This month dot-art speaks to local artist Samantha Danford-Jones whose creative inspiration comes from her daily walks along the coast with her border collie Shye.
Samantha tells us how she is attracted to the light and freedom of the sky and sea, the ever-changing moods, the beauty and the vastness, and how each of these elements are incorporated into her paintings.
Which medium do you work with and how would you describe your work?
I paint abstract landscapes, usually with oil as I love the blending qualities, but I also like to paint with acrylics, ink and charcoal. I often paint with my hands, and only sometimes use a brush!
Can you talk us through your process? Do you begin with a sketch, or do you just go straight in? How long do you spend on one piece? How do you know when it is finished?
I tend to just dive in, I suddenly, absolutely need to paint and lose all sense of time!
I usually get paint everywhere, even on the soles of my feet or socks. I keep painting until I’m exhausted and usually go back to it a little the next day until I am happy and feel a peacefulness about the painting.
When did you begin your career in art?
When my children were grown up I had more time to dedicate to my art professionally.
Who or what inspires your art?
The sea, skies, light and weather inspire me. My creative inspiration comes from my daily walks along the coast with my border collie Shye.
I am attracted to the light, freedom, expanse of sky and sea, the ever-changing moods, the beauty and vastness before me, the hope and serenity and the endless possibilities we all have while on this earth.
All artists inspire from Leonardo de Vinci, Ai Weiwei, Banksy, Anselm Kieffer, Turner and the pure and naive art of children!
Why is art and creativity so important to you?
Art and creativity have always been part of me since I was a little girl, I would often lock myself away in my bedroom to paint. Any birthday or Christmas I was always more than happy with charcoal, sketch pads and clay.
When you are creative I don’t think you have much choice but to create, it is a natural instinct that has to come out, a peaceful need to express yourself creatively whether that be through painting, writing, poetry or whatever it may be.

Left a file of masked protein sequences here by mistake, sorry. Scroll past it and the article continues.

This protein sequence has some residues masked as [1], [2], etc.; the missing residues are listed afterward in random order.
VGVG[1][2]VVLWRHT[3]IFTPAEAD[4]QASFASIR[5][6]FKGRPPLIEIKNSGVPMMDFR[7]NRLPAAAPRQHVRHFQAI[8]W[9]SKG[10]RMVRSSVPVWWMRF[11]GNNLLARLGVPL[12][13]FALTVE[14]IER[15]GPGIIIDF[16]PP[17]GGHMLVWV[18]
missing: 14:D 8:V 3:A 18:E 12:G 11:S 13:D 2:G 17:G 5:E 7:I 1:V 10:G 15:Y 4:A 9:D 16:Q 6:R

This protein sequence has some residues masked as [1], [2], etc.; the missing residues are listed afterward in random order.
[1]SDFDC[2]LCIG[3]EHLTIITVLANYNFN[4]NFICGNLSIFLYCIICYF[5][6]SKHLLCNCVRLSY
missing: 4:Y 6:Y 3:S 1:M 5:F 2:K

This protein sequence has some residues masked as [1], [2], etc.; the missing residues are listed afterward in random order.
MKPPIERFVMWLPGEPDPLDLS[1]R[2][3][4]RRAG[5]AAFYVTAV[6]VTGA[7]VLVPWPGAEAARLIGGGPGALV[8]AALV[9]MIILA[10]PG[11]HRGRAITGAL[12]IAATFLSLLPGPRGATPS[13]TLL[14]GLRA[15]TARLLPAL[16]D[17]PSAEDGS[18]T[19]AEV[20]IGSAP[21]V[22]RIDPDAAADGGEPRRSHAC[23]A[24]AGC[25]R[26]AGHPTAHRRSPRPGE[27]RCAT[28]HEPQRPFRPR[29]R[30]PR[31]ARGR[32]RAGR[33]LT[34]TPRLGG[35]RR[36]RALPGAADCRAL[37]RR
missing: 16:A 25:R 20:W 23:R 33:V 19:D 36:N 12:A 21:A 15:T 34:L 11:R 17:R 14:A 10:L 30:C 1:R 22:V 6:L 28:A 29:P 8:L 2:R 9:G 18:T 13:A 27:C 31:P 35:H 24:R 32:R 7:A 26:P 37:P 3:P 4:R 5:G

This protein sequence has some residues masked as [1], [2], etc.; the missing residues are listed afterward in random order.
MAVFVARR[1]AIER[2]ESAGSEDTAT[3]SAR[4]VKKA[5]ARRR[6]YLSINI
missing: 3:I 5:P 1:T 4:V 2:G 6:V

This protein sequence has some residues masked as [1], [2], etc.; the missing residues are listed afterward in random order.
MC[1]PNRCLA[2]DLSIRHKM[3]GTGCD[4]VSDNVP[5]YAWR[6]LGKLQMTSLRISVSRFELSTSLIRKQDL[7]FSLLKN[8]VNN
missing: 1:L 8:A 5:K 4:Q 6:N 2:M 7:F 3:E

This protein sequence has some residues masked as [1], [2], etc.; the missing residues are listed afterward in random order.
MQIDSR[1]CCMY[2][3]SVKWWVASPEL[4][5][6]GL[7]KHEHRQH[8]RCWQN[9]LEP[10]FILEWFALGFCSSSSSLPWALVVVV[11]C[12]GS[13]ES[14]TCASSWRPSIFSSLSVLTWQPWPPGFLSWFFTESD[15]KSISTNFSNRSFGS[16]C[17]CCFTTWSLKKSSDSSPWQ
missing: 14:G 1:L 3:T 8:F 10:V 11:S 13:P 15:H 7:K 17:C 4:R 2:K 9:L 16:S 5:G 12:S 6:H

What does it mean to be an artist in the Liverpool City Region?
As a melting pot of cultures and communities, I am proud to be an artist in the Liverpool City Region, a place often referred to as the top city in the UK for culture, with its maritime history, iconic buildings.
Whenever I am in Liverpool the buildings and setting take my breath away and of course the accessibility to art galleries, museums, libraries, and festivals. I was born in West Africa and grew up between the Wirral, Anglesey and Hong Kong. I spent several years in Africa in my adult life but home is and always has been the Wirral Peninsula.
What are you working on at the moment?
I have just completed a commission of Bull Bay, Anglesey.
What’s the best advice that was given to you as an artist?
Believe in yourself, enjoy the process.
Each month we ask our featured artist a special question chosen by ‘ask the public’ and this month the question is in what ways can environmental art influence us?
The main aim of environmental art is to raise awareness of the dangers facing the planet and encourage conservation around that. I’m always trying to raise awareness of climate change. I often tag organisations like Mission Blue, led by the legendary Dr Sylvia Earle, Greenpeace, Zero Plastic Waste and WWI to lead viewers to important information regarding the climate crisis.
As a scuba diver, mother of four and more recently a grandma, this is very important to me. Whether I’m designing a bag to replace single-use plastics or more recently trying to find an agent to publish my children’s book which encourages kindness to sea life and animals and encourages young people to be ambassadors for a clean and healthy plastic-free ocean, I’m doing what I can with my art to help inform and raise awareness to an incredibly important matter.